Conservation work – top tips for success
Heritage work demands a different approach. This Q and A with Ben Sturges, Operations Director of specialist paint company Graphenstone UK highlights the issues.
Q: How do you I check if a building is in a conservation area. How would I work with the client to establish this?
A: This would really be down to the client and or the contractor. Usually, it’s the conservation architect specifying paint for their client, or the client who tends to ask for a specific type of paint from their contractor. Ultimately it would always be the conservation or listings officer who makes that final decision.
Most people with a heritage building want to use traditional materials, but often these can be quite impractical, and understanding which product to use and how to apply it can be a little daunting. Always work with your chosen paint supplier to determine the coating to use.
Graphenstone paints can be the answer to some of these types of projects, where paint needs to work for contemporary living standards. It is easy to use, has excellent coverage and opacity and ‘standard decorating rules’ very much apply. Graphenstone products ‘breathe’ (allow water vapour to pass through the paint) and are classified as Class 1, with Sd ratings of between 0.01 and 0.1. They work to support and enhance the fabric of a building and being washable (tested to Class 1 wet scrub rating).
Q: What kind of restrictions are there when it comes to specifying colours that are permitted for use on both internal and external surfaces for buildings with listed or special status? What should those specifying colour think about on older building projects?
A: Colour may well be down to the individual area or conservation and listings officers. Each project is highly individual.
Q: What kind of guidance can Graphenstone offer in these situations?
A:We do offer a bespoke colour matching service which can be invaluable for tricky projects where an exact match is required to an existing finish or individual colour.
Q: How should surfaces be prepared before applying paint to older buildings to ensure they are able to breathe ?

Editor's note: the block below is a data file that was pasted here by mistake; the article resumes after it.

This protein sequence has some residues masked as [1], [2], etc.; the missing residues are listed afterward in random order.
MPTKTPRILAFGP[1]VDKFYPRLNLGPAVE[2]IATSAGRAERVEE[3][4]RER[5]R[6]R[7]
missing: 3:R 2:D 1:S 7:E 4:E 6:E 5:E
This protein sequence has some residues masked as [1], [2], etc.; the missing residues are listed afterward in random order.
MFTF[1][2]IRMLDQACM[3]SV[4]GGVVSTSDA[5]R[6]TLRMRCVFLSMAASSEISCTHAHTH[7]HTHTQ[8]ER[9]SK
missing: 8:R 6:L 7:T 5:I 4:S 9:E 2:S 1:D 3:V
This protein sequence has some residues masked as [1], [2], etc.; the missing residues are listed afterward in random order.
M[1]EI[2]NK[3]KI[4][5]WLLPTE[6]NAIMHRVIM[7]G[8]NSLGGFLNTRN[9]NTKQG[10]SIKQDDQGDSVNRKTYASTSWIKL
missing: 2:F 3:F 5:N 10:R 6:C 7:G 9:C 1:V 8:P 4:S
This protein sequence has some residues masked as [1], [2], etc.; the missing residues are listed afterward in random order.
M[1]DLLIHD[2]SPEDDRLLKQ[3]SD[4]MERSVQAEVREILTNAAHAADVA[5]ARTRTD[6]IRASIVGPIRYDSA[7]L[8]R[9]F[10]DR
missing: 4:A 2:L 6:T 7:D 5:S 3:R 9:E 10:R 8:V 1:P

A: Older properties tend to have a mix of materials having been applied at some point in the past, so, for best performance, we would always recommend stripping the surface back to the original substrate .This ensures you are using a single system from primer to topcoat and will ensure a fully vapour open or ‘breathable’ surface.
Moisture in buildings can be a factor as it can affect everything from the structure of the building – allowing timber frames to rot or creating the perfect breeding ground for pests such as Death Watch Beetle – as well as causing unsightly damp patches and creating the optimum environment for mould and mildews to spread. Vapour open paints that allow surfaces to ‘breathe’ such as Graphenstone, help to manage these moisture levels, enabling it to evaporate from the surface rather than being trapped behind it.
My top tips for the application of coatings after stripping a surface would be:
1) Allow any substrate sufficient time to dry out properly – suitable repairs should be made (using natural lime-based plasters and fillers, natural insulations, and breathable felts and materials) and then allowed to dry/cure.
2) Clean down surfaces well, make sure they are dust-free before applying any coatings.
3) Prepare the surface with an appropriate primer, followed by 2 coats of Graphenstone paint. That way you have a fully vapour open (Class 1 rated) paint finish.
Once fully cured, you have a durable, washable and ‘breathable’ paint system that works with the structure of the building.
Q: In the event coatings need to be removed from properties – how would this be approached/steps/best practice?
A: It will largely depend on the building and substrate. There are numerous ways to remove coatings, including manually or using chemical poultice strippers (paste), to more professional systems such as dry ice blasting, and high pressure/high temperature cleaning systems such as DOFF.
In all cases, test small areas to ensure compatibility and make sure you know the nature of the surface you are dealing with. Pay particular care to materials containing asbestos and old lead-based coatings. These will need to be dealt with by a professional.
Q: Should old hardwoods be painted ? Use of oils on hardwoods?
A: This can very much depend on personal choice and the hardwood – not all timber needs coating (Cedar, Accoya) and can age and weather naturally. Always prepare well, check for moisture and compatibility before going ahead with any project using either oil based or water-based coatings.